The European Union has started to systematically review its substantive laws to determine which areas should be updated due to the use of AI. These areas include criminal law and consumer protection laws, where people can fall victim to illegal, deceptive practices resulting from AI applications. Data protection law is also affected due to AI’s reliance on data and big data. The United Kingdom Information Commissioner’s Office has issued practical guidance on how organisations’ use of AI can comply with data protection laws. In the area of civil liability laws, however, without a thorough understanding of AI technology, legislators and regulators have adopted poorly thought-out ways to apportion liability.

“Ethics principles are voluntary and vague, so they aren’t very helpful for developers wanting to ensure that their AI systems are compliant.”

Some industries are always highly regulated for reasons such as safety, risk, and protecting interests. These include banking and finance, medical and healthcare, and the transportation industry. The World Health Organization (WHO) has since released the ‘living’ WHO Guidance on Ethics & Governance of AI for Health, for which Lim was an appointed External Expert Reviewer. It is hoped that this will lead the way for AI in the medical sector. Being a ‘living’ document, it will continue to evolve. In the transport industry, however, there is still no international consensus on the trialling and regulation of autonomous vehicles. Nor are there international standards regarding the AI technology for autonomous vehicles.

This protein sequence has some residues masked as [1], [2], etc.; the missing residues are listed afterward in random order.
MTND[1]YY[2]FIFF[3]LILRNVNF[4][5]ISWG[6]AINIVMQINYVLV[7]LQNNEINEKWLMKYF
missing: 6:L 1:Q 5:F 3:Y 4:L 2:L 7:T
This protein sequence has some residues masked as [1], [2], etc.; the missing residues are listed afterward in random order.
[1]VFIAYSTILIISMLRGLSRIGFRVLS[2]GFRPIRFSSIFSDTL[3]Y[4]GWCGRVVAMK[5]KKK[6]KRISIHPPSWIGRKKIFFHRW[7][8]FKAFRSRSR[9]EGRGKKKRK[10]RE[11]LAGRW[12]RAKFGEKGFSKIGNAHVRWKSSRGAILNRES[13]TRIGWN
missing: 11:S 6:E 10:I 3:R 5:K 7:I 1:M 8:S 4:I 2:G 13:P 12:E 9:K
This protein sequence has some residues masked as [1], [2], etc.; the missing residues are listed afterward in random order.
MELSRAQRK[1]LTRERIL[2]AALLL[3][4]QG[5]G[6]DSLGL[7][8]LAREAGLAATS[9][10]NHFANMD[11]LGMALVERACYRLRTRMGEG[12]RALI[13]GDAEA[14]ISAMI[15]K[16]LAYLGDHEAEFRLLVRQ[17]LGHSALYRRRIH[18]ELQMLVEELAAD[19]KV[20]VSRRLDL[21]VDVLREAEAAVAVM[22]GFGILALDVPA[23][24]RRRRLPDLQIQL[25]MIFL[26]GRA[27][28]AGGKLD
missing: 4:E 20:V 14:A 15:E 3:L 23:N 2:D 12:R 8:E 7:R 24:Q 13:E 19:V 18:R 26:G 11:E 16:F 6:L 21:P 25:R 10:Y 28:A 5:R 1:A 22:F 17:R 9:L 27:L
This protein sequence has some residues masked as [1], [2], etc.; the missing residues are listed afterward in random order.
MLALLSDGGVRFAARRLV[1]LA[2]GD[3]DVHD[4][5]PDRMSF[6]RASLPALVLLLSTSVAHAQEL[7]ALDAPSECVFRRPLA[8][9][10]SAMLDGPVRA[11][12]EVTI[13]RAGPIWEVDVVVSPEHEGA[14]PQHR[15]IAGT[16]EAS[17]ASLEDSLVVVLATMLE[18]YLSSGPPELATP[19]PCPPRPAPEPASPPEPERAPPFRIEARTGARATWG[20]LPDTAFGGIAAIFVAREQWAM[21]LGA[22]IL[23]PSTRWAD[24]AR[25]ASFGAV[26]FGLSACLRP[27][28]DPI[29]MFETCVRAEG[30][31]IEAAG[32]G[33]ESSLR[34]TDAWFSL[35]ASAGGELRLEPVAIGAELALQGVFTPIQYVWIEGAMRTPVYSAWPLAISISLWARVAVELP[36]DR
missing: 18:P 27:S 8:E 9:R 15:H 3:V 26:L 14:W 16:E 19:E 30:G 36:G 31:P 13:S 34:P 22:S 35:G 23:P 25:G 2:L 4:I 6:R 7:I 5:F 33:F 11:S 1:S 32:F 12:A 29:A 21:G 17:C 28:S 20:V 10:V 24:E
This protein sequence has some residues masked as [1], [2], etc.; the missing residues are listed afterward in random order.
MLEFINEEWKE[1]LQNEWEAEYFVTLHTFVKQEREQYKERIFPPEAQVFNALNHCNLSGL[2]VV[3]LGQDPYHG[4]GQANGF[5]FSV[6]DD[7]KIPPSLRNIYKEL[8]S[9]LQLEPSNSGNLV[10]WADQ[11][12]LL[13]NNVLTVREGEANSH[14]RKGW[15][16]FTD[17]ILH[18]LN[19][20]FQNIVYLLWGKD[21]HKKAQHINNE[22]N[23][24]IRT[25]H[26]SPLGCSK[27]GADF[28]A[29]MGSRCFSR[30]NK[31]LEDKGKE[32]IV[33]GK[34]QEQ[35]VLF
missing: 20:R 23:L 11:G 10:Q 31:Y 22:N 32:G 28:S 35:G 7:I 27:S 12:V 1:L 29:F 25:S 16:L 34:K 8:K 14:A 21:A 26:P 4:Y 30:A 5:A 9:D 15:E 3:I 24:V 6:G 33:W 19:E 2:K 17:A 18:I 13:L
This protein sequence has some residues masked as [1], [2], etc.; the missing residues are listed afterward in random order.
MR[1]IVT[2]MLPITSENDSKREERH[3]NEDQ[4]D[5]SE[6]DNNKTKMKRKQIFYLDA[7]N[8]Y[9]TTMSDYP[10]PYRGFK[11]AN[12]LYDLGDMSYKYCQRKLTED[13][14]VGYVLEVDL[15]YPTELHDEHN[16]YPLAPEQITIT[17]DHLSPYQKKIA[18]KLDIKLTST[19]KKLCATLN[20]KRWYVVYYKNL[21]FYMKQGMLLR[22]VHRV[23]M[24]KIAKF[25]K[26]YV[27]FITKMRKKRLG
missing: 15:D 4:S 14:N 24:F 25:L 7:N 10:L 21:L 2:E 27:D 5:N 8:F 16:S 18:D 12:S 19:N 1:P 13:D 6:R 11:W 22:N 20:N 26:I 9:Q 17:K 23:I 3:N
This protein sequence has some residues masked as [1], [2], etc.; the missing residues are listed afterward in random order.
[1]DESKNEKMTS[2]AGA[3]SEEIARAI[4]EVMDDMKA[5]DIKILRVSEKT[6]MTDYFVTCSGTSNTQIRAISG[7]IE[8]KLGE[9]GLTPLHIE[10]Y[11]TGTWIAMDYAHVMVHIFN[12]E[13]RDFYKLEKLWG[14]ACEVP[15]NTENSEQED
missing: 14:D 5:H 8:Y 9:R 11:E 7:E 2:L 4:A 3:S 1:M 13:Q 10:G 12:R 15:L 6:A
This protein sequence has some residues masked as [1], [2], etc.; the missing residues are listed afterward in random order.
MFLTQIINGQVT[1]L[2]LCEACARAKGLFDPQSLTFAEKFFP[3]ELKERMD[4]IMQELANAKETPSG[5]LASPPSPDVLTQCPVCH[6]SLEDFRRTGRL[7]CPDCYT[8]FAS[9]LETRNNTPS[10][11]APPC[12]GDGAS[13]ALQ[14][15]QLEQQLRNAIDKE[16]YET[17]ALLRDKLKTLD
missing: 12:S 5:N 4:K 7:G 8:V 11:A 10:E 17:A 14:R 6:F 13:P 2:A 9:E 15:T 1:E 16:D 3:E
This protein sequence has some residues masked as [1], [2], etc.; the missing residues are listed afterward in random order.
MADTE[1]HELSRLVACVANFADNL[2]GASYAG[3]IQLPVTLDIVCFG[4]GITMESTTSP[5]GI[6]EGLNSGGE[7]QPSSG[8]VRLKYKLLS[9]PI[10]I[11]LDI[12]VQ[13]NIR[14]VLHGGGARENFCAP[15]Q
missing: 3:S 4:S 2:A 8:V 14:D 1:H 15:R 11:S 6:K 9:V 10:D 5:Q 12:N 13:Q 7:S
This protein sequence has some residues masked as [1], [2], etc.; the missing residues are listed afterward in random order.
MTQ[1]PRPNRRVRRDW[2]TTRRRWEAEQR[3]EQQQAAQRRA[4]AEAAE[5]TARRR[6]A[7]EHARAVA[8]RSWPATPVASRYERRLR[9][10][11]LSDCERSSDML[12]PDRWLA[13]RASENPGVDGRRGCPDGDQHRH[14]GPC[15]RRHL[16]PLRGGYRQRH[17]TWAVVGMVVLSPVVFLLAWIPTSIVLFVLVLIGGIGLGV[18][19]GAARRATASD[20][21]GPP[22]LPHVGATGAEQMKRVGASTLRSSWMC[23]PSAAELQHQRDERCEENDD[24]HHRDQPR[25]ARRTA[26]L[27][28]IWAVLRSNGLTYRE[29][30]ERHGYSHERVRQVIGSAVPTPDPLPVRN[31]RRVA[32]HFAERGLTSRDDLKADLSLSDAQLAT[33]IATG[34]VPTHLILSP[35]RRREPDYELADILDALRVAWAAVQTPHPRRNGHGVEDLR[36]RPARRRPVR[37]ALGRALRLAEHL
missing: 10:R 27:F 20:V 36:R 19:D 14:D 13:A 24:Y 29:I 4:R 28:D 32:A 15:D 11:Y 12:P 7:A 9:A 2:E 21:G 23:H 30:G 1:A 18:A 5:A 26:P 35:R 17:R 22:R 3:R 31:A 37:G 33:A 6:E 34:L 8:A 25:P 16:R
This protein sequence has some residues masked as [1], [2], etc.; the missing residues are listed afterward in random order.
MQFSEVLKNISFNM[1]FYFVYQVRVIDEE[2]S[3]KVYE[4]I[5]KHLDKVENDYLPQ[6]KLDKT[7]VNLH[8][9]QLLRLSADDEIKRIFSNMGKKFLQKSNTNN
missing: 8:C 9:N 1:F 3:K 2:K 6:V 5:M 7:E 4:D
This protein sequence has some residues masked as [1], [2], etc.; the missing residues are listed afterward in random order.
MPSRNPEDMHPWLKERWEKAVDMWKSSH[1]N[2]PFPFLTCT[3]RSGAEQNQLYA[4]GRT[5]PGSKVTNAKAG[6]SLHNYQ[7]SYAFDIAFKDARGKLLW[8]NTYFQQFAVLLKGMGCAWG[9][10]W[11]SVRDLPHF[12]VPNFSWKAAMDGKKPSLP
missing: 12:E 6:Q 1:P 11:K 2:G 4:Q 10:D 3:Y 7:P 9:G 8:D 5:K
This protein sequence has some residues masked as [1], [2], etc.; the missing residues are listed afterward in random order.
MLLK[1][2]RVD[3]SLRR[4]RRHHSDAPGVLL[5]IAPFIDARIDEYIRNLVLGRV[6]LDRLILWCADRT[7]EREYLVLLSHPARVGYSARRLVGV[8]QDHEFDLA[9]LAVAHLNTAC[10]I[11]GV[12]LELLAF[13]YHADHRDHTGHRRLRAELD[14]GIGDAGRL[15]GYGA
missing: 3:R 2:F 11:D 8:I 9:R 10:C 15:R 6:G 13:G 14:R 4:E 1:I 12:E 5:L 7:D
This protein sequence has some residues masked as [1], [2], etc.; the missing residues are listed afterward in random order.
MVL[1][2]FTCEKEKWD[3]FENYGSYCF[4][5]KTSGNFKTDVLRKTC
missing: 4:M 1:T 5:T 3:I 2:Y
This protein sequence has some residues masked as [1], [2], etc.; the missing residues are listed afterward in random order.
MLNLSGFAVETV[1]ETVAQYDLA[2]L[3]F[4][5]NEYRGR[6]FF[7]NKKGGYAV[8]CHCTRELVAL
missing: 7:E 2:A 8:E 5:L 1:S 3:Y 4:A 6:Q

Regulatory compliance using AI

The chapter concludes with a description of how AI can assist in complying with regulations. Legislators and regulators can’t assume they understand AI technology, as descriptions of the technology are often interpreted in different ways by those trained in different disciplines. To deploy ethical and trustworthy AI, they will have to seek assistance from those trained in both computer science and law.

The development of this emerging area of regulatory compliance is likely to continue for some time. A substantial body of literature has been created over the past five years, but substantive legal rules are only starting to take shape now. Moving forward, rules and regulations will likely be created for individual industries, particularly the high-risk industries. These can then be generalised to cover other use cases of AI.